Headlines you could write every day

Archbishop fears Church schism in gay row

So says the headline in the Telegraph today. The story upon which this headline rests is a solid one, containing some interesting, if unsurprising quotes from the Most. Rev. Dr. Rowan Williams, Archbishop of Canterbury (formal diction for the formal mood I am in this morning.) But it isn’t the story that interests me, so much as the journalistic conventions that, through no one’s fault, seem to work against the non-Anglican public getting a clear understanding of what is happening within the Episcopal Church and the Anglican Communion.

The headline of the Telegraph story, of necessity, suggests that something new has happened; that the Archbishop’s fear of a schism is either new or that it has intensified. Neither of these things is true. Yet the headline doesn’t really misrepresent the story. And it certainly attracts more readers than would a headline that reads: Archbishop repeats fears of schism in documentary.

A reader who isn’t following every twist and turn in our saga gets the impression that somehow the situation has gotten worse. But this isn’t the case.

We’ve got a more damaging version of this phenomena going on in the U. S. It’s a basic journalistic convention to explain in any ongoing story why the development being written about on that particular day is worth reading. In the Anglican saga, this has given rise to what I refer to as the “gap widening” paragraph. Since at least 2003, very capable reporters have been filing stories saying that the gap between liberals and conservatives in the Episcopal Church is “widening.” Sometimes this graph is accurate, but sometimes it isn’t. Sometimes the gap is widening; sometimes the reporter has just become aware of how wide the gap has always been; and sometimes the reporter just need some shorthand to justify the coverage of what might be a marginal development.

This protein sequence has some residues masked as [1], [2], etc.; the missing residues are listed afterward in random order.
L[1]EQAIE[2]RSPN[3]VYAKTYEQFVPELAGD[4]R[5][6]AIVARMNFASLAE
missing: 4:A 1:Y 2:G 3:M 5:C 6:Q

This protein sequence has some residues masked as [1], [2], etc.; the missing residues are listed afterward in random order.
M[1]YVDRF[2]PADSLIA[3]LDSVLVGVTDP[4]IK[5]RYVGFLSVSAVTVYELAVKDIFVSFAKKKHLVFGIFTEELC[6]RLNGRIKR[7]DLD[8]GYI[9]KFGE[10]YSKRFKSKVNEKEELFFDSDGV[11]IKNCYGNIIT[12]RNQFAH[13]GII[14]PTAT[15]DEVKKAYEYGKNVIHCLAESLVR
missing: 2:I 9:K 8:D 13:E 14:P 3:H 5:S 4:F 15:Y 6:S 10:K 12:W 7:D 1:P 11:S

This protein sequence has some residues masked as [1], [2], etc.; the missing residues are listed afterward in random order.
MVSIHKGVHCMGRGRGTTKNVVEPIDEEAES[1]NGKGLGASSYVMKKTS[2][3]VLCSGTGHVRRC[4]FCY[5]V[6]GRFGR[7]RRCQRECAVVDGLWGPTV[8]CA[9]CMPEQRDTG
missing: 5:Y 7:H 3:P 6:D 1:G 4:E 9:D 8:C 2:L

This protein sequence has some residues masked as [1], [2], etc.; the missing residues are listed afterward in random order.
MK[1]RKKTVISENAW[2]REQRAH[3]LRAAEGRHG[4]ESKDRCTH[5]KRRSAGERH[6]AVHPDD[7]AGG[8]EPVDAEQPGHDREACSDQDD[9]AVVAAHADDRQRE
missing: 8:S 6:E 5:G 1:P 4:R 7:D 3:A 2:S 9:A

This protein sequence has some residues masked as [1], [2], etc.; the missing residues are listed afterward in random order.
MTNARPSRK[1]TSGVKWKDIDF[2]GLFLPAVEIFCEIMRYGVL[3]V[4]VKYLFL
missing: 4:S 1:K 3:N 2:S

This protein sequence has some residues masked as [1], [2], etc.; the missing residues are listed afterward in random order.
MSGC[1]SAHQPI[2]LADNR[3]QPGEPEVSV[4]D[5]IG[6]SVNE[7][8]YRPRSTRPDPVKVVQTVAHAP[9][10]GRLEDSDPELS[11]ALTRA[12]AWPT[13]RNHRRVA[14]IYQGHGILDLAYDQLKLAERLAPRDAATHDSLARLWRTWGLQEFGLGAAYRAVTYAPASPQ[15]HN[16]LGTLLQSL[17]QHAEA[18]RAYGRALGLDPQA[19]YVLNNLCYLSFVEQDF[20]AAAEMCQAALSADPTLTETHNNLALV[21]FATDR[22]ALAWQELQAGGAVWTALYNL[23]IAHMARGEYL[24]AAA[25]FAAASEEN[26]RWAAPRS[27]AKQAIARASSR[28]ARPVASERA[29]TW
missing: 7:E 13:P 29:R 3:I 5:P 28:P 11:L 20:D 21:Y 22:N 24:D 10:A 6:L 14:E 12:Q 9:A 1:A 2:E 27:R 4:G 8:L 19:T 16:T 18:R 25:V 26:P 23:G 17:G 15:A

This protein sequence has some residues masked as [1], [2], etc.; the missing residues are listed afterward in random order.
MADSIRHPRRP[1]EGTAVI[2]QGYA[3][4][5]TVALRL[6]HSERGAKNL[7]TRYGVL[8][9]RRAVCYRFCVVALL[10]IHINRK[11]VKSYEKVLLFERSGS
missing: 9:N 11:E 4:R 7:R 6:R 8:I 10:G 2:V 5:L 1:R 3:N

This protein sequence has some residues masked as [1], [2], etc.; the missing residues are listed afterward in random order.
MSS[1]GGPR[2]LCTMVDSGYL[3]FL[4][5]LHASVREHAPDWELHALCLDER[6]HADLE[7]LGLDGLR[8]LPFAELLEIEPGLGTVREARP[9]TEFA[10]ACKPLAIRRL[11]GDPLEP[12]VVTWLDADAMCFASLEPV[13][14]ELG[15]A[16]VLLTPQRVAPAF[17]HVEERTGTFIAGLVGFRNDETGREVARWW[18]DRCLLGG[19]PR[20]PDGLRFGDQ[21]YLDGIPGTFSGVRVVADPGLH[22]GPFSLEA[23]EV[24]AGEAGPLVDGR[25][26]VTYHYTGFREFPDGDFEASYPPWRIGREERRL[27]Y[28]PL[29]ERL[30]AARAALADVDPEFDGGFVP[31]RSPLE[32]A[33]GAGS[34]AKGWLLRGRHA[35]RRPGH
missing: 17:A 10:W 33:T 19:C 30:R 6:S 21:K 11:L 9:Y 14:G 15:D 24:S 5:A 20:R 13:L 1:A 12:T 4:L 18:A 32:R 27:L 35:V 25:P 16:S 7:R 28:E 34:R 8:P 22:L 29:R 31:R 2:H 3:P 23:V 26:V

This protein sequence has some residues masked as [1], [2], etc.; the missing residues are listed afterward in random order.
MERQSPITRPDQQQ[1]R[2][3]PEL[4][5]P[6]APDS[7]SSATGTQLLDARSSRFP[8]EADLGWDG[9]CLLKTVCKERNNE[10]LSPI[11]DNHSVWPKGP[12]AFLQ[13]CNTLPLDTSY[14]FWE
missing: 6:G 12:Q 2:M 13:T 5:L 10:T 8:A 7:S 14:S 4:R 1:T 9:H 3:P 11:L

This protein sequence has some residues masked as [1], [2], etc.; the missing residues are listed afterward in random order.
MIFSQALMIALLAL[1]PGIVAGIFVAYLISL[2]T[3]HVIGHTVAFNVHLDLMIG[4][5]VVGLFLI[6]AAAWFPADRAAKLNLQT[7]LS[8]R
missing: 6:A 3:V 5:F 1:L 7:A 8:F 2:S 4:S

When I was a journalist, I wrote these sorts of paragraphs many times myself, so I am not just confessing someone else’e sins. In any ongong story, journalists tend to settle on a master narrative and gague the significance of incremental developments in the context of that narrative.

The problem with gap widening graph is that, repeated on a regular basis, it exaggerates and possibly intensifies the phenomenon it seeks to describe. There are some 7,200 Episcopal parishes in this country. If we lost one average sized parish per day for the next two years, we’d lose a little over 10 percent of our membership. Obviously that wouldn’t be good. But now imagine that a “gap widening” paragraph appears in the newspaper every time one of those parishes departs. After two years, what would be greater– our losses, or the public’s perception of our losses?

Unless our Church is adroit in managing a expeditious settlement with those who wish to leave we will continue to be a victim of journalistic convention. And, to change the subject, until we are willing to make an asset of the fact that we are paying a price for following the Gospel as we understand it, we will continue to pay that price, without reaping any of the potential benefits.

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